Nasdaq puts the brakes on IPOs of at least 4 small Chinese companies while it probes suspicious market activity

According to various internet reports, Nasdaq Inc has halted the initial public offerings (IPOs) of at least four small Chinese companies while it investigates short-lived stock rallies of other recent Chinese IPOs after going public.

Several small Chinese companies that raised small amounts, typically $50 million or less, in their IPOs, saw their stock prices rise 2,000% – 32,000% in their debuts, only to crash in the days that followed, harming investors who chased the stocks at its higher prices.

This penny stock-style pump-and-dump action allegedly has NASDAQ officials concerned about manipulative trading, and until the causes of the price action can be determined, similar Chinese IPOs are on hold.

We tracked down a few of the Chinese IPOs that recently saw big gains in their debuts:

Magic Empire Global Ltd (MEGL), which had its shares priced at $4 per share for its IPO, saw a quick price increase to $250 on its debut on August 8, 2022, just to have its stock price crash to $12 per share the next day. Today, MEGL trades at $2.78 per share.

Jianzhi Education Technology Group Company Limited (JZ), which priced its IPO at $5 per share, shot to $186 per share on its debut on August 26, 2022, just to crash back under $20 per share the next day. Today, JZ trades at $2.02 per share.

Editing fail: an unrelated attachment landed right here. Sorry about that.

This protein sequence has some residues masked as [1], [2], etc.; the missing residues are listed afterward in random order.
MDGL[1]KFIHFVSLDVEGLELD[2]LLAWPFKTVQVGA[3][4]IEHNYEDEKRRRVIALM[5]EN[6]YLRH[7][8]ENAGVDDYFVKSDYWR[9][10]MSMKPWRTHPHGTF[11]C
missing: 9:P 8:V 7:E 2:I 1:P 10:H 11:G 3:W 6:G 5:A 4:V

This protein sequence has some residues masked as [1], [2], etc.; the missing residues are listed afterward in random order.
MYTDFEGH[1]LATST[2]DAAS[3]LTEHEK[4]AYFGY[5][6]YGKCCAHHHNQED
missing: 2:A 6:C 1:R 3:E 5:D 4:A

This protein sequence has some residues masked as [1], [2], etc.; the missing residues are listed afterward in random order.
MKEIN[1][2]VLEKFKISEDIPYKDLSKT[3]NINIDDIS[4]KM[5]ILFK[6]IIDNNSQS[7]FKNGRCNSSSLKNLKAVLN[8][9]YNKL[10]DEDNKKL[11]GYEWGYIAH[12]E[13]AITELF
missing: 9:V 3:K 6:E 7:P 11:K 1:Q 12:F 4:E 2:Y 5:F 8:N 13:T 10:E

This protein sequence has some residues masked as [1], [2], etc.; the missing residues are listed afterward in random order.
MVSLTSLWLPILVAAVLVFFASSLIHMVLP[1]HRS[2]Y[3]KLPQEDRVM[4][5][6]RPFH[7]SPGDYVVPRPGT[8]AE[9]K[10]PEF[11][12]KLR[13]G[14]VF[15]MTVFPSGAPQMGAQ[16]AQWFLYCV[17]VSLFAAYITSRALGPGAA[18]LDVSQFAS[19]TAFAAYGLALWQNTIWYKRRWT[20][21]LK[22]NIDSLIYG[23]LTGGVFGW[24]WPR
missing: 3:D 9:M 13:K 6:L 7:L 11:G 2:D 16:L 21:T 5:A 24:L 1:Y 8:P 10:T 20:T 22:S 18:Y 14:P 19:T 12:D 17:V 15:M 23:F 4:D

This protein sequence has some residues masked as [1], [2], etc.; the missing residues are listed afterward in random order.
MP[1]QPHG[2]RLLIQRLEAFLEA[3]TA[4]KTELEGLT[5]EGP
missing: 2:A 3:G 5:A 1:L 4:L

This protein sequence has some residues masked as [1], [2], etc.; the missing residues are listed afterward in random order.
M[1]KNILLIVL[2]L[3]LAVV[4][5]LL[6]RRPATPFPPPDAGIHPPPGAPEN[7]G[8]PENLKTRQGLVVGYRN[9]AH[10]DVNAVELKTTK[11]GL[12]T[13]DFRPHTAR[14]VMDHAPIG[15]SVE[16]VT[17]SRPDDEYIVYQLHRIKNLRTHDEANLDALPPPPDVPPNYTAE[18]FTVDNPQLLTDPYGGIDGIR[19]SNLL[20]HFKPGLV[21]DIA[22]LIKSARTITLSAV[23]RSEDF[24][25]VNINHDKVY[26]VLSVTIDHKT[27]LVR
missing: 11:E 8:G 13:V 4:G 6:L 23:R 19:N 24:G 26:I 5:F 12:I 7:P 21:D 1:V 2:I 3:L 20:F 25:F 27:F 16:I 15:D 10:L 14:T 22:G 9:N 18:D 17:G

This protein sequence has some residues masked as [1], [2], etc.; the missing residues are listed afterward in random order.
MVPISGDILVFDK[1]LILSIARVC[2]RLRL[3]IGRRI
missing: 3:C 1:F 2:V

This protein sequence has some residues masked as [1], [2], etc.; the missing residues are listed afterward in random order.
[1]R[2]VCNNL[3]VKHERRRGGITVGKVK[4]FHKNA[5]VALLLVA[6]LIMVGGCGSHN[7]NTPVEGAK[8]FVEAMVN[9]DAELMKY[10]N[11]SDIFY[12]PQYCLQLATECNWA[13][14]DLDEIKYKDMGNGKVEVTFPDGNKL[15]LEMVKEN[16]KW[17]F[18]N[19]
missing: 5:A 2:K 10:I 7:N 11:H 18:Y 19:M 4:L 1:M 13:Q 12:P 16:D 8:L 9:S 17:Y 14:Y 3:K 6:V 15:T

Addentax Group Corp (ATXG), which priced its IPO at $5 per share, opened at $27 per share and soared to $656 per share on its debut on August 31, 2022, just to crash to $9 over the next two days. Today, ATXG trades at $2.32 per share.

Another notable Chinese IPO to see massive gains followed by huge losses is Amtd Digital Inc (HKD), which debuted in July 2022 at $13 per share after pricing its IPO at $7.80 per share. The stock began to surge in late July, eventually peaking at $2,555 per share (up more than 32,000%) on August 2, 2022. Today, the stock trades at $27.98 per share.

According to a report by Reuters, a source told Reuters that Nasdaq started asking the advisers of small Chinese IPO candidates questions in mid-September. The questions concerned the identity of their existing shareholders, where they reside, how much they are investing and if they were offered interest-free debt so they can participate.

The price action obviously creates massive gains for the pre-IPO investors in these stocks, and if the source sighted in Reuter’s article is correct, the NASDAQ is interested in learning more about the pre-IPO investors.

The NASDAQ also presumably suspects that there is a common link between many of these Chinese IPOs that saw big debuts and some Chinese IPOs that have yet to debut. And now, they are determined to get to the bottom of it to prevent more US retail investors from getting harmed in the future.

The names of the halted IPOs have yet to be disclosed, but it will be interesting to see what conclusions the NASDAQ investigation reveals and what future actions may be taken as a result. 


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